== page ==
Williams said varsity races are 2,000 meters with a goal of breaking the eight-minute mark. For a girl to become race eligible for the Mountaineers, she must row on a sub-eight minute mark on an ergometer, or erg for short. It’s a device which measures the amount of work performed.
Her major is exercise physiology with an emphasis on aquatic therapy. She is working on a Spanish minor while holding down an overall 3.62 grade point average. She had a 3.76 GPA in the fall and during the summer will spend a month studying in Spain.
Bookwork comes before everything else with the program. “It’s a problem for me this semester,” she said. “I had to take classes for my junior year that were only offered at certain times. Those were in the mornings Tuesday and Thursday when I normally would be training.
“So Tuesdays and Thursdays I’m in class in the morning and make up my training in the afternoon. So you see, just about every minute has to be accounted for.”
Her spare time, when there is any, is spent with the Young Life Campus Christian Ministry, which is a national faith organization with a West Virginia University chapter.
“It’s an outreach ministry where we go to the students,” she said. “We go to where they are, we don’t make them come to us. It’s a relationship ministry. We invest in their lives and we earn the right to be heard by them. We share their joys, their hurts, their laughs and their tears.”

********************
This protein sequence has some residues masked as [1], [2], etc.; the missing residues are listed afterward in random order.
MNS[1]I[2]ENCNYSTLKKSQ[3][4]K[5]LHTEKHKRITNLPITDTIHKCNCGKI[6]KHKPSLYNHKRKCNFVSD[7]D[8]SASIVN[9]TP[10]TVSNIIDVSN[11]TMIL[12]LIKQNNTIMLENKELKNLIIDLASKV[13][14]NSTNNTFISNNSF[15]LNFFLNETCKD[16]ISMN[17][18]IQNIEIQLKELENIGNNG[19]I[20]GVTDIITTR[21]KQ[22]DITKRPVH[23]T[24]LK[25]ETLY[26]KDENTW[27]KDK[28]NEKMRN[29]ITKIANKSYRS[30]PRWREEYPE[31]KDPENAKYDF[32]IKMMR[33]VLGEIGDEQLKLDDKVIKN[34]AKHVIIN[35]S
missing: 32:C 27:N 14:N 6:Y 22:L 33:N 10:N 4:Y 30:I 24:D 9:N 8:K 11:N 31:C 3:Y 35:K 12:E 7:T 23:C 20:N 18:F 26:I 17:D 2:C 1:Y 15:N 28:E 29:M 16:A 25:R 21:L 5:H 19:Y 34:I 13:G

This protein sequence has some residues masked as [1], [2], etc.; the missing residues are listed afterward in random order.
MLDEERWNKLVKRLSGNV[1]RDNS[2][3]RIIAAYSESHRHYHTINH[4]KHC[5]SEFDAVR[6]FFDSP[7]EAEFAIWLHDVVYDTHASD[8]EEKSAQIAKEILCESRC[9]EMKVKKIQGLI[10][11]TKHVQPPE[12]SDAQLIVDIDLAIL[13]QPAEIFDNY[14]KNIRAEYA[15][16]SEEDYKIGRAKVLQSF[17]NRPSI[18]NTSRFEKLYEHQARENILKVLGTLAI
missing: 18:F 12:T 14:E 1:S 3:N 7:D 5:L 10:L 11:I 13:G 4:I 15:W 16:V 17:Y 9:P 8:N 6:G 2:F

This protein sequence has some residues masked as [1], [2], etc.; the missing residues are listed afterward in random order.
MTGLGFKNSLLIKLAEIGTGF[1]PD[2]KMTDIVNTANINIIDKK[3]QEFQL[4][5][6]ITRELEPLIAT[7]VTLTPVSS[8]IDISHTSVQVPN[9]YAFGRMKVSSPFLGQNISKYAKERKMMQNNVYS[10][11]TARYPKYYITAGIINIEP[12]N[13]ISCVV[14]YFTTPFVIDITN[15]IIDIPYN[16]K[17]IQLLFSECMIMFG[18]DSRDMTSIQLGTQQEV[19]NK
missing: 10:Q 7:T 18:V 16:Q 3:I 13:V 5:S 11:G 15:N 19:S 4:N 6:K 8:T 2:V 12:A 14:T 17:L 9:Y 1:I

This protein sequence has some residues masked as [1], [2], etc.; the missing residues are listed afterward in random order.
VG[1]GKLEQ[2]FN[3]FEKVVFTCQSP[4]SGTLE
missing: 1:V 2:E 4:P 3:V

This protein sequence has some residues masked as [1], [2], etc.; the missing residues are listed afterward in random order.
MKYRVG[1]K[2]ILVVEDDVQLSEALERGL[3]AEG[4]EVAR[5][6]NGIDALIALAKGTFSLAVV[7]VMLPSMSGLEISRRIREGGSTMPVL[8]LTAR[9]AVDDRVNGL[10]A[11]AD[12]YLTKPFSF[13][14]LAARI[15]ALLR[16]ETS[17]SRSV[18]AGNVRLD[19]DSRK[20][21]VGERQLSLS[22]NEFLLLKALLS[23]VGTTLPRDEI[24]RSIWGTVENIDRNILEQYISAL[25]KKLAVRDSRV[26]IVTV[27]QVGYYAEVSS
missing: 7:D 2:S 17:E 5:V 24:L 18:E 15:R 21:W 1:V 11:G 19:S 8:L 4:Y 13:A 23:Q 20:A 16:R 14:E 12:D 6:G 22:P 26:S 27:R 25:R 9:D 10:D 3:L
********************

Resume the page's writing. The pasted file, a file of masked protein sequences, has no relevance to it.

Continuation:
While she shares relationships with Young Life, the 50-so varsity team has itself for a social life many times as “rowing in Morgantown is not a fan-friendly sport. There are a few spots along the river where you might see us for 30 seconds or so and we do not have scheduled competitions in town,” she said.
“Most of our Big12 events are at Melton Hill Lake in Tennessee.” The lake is part of the Clinch River near Knoxville.
That’s the location of the Big 12 championships, although only four other schools in the conference have a crew team. Those are Kansas, Kansas State, Oklahoma and Texas. “Tennessee, Alabama and Old Dominion are affiliates. The winner gets an automatic bid to the NCAA championships. We still have some work to do; the program isn’t very old but we are gaining.”
Gaining, according to Williams, involves work and a lot of it. “Last year during our spring break camp we were on Lake Lure, N.C., going about 40K a day,” she said. “That’s almost 25 miles. Winter training this year was in Cocoa Beach, Fla., and we rowed some of the areas around Merritt Island near the Banana River, which is near Cape Canaveral.”
“I’m in the best cardio condition of my life. Hoops was never this hard,” she said. “Cardio training is important as rowing is intense. Every stroke counts. It’s all to make the boat faster. Mentally, it is a huge battle. You can have anywhere from three to seven other girls depending on you. Everyone has a role to play. You have to trust each other to eat right, sleep well and be academically eligible and do you individual workouts.
“You have to trust each other like we trust the coxswain,” she added. “She steers the boat because we can’t see where we’re going. We’re facing the opposite way from her,” Williams said.
“She sets the pace and she calls out the position of the other boats. She calls out the strokes and if one person is off, it throws the entire boat off and then the boat is not properly empowered to do its best. It’s trust. You do your best individually so the boat can be at its best for the betterment of the team. Everyone has a role. No one is unimportant,” she said.